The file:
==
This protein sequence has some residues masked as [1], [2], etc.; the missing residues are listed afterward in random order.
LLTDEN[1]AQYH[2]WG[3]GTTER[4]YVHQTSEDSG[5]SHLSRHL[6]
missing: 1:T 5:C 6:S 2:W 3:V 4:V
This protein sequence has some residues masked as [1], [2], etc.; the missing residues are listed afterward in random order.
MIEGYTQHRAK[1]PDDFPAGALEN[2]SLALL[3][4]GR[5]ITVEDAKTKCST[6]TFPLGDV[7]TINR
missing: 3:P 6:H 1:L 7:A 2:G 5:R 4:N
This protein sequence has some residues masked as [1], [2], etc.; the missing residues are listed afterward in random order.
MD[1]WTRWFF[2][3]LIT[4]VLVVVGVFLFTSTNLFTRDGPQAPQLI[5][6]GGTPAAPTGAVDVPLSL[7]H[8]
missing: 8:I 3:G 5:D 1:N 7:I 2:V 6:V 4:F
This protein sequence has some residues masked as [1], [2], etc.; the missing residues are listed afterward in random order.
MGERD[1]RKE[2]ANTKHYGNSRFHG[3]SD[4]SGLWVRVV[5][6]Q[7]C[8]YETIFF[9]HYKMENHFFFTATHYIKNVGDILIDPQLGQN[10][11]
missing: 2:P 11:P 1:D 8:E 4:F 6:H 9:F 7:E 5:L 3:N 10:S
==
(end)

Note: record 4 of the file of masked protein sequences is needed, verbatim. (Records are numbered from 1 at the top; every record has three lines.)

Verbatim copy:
This protein sequence has some residues masked as [1], [2], etc.; the missing residues are listed afterward in random order.
MGERD[1]RKE[2]ANTKHYGNSRFHG[3]SD[4]SGLWVRVV[5][6]Q[7]C[8]YETIFF[9]HYKMENHFFFTATHYIKNVGDILIDPQLGQN[10][11]
missing: 2:P 11:P 1:D 8:E 4:F 6:H 9:F 7:E 5:L 3:N 10:S